As we’ve been doing work backend on the website I realised I didn’t have a tutorial for the standard method of casting off…. and seeing as I use it in a multitude of ways I figured I’d better rectify that!
1) In this example I’m casting off in the round across garter stitch, but the same will apply if you’re working flat and with whichever stitch pattern you’re using.
Firstly, grab yourself a spare needle that’s bigger than the one you’ve used for the main part of your knitting. This cast-off method can be a bit tight, and a larger needle helps keep it loose. If you’re going to be picking up stitches from it then you’ll need a much larger needle than you’d normally use.
2) Insert the larger spare needle into the first stitch of the stitches that will be cast off
3) Wrap your working yarn around the needle and pull it through, just as you would to make a knit stitch
4) and do the same on the next stitch – knit it with the larger needle and slip it off the right hand needle.
5) You’ll now have 2 stitches on the left hand needle.
6) With the tip of the right hand needle, lift the first stitch up and over the second stitch and take it off the needle
7) You’ve just cast off your first stitch and you’ll see it creating the start of the cast-off chain.
8) Insert the larger needle into the next stitch and repeat steps 4 to 7 until you have only one stitch remaining on the left hand needle.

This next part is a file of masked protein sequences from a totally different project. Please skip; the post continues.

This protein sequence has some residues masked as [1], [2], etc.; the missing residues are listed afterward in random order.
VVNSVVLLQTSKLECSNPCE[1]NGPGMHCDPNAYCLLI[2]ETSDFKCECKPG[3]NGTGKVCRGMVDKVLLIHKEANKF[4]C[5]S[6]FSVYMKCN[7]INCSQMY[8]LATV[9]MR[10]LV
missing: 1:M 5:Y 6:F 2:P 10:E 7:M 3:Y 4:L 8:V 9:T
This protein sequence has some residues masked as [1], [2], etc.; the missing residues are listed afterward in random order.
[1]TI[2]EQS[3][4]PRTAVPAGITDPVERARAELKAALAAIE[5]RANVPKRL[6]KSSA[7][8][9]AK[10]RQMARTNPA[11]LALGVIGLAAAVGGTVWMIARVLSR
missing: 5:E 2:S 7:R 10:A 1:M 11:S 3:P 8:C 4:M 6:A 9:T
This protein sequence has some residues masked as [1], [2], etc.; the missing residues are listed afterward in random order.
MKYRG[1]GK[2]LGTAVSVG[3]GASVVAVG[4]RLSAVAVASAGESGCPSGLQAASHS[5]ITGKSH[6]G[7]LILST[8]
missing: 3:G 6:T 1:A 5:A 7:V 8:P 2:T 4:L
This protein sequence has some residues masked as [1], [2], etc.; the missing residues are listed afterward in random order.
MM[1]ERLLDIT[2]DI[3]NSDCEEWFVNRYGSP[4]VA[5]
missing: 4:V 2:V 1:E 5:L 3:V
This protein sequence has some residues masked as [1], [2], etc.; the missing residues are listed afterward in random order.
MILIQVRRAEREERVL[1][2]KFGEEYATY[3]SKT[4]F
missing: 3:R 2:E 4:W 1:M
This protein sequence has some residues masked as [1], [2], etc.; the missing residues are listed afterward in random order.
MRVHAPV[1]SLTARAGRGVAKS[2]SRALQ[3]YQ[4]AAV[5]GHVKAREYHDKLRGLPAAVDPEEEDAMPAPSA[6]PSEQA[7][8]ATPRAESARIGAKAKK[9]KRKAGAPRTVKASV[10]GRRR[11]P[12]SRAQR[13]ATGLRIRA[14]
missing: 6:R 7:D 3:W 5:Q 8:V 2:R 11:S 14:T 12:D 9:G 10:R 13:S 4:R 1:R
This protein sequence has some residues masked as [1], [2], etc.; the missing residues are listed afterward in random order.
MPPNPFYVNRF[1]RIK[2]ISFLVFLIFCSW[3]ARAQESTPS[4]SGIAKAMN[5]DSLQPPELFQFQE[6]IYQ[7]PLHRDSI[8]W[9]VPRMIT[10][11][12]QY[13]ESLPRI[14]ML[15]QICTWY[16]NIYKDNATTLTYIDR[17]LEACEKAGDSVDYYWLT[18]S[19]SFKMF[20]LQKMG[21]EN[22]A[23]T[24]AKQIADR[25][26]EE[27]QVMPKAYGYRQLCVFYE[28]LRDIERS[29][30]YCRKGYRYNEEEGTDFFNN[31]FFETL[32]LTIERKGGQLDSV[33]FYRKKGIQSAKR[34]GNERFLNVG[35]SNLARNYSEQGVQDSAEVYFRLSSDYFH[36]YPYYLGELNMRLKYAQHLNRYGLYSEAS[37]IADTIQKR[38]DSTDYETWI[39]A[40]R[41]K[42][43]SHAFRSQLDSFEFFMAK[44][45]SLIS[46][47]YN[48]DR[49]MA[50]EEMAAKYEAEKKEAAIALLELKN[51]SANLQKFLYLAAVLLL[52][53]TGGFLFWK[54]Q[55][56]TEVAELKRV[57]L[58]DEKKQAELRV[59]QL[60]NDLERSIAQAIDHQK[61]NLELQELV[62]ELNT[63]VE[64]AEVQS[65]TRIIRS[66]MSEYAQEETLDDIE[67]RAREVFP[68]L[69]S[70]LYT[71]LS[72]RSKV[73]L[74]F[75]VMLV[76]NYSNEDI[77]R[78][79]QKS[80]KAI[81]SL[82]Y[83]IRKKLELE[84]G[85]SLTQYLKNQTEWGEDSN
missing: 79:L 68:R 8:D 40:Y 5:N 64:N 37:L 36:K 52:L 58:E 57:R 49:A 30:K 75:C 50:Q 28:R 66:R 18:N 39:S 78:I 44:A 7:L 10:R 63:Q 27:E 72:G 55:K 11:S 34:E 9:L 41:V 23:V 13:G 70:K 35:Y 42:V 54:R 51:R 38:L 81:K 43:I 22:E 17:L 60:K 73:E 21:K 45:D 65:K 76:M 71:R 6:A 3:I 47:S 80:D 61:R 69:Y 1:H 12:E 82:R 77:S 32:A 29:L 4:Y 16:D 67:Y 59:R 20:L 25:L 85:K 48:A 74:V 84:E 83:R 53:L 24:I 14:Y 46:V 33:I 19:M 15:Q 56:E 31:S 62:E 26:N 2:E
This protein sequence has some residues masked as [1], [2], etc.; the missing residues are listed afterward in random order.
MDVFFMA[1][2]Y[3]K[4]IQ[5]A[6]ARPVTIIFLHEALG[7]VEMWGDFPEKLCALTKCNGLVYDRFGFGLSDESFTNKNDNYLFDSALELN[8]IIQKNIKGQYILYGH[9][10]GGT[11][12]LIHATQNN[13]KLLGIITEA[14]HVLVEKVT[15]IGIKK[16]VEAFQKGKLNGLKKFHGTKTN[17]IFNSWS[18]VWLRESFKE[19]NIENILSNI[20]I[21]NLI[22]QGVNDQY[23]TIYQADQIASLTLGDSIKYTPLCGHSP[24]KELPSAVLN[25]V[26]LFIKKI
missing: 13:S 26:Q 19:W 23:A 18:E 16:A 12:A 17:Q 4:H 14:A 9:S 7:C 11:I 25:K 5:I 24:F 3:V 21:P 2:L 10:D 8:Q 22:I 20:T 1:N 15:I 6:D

9) You have now cast off all the stitches! We now need to close the bind-off and finish this very last stitch.
10) Slip this very last stitch off the needle and enlarge the loop slightly, and break the yarn leaving a reasonably long yarn tail – we’ll use this for weaving in ends or sewing short seams, depending on where you’ve cast off and your pattern instructions.
A number of tutorials will tell you to pass the yarn tail through this loop and tighten to close off the bind-off. However, I find this creates a really loose tension at the end, so I suggest you don’t do that. If you’re picking up the stitches from the back of the cast-off chain then threading the yarn tail through maintains more of the structure of the last stitch, but otherwise I don’t recommend it.
11) Instead, keep extending the loop. You’re going to pull the yarn tail up!
12) And now you’ve completely finished the bind-off! Weave in all ends, block as instructed etc.
If you’ve a question about this technique, pop it in a comment below or visit the forum! I’m unable to offer help with patterns or techniques via email.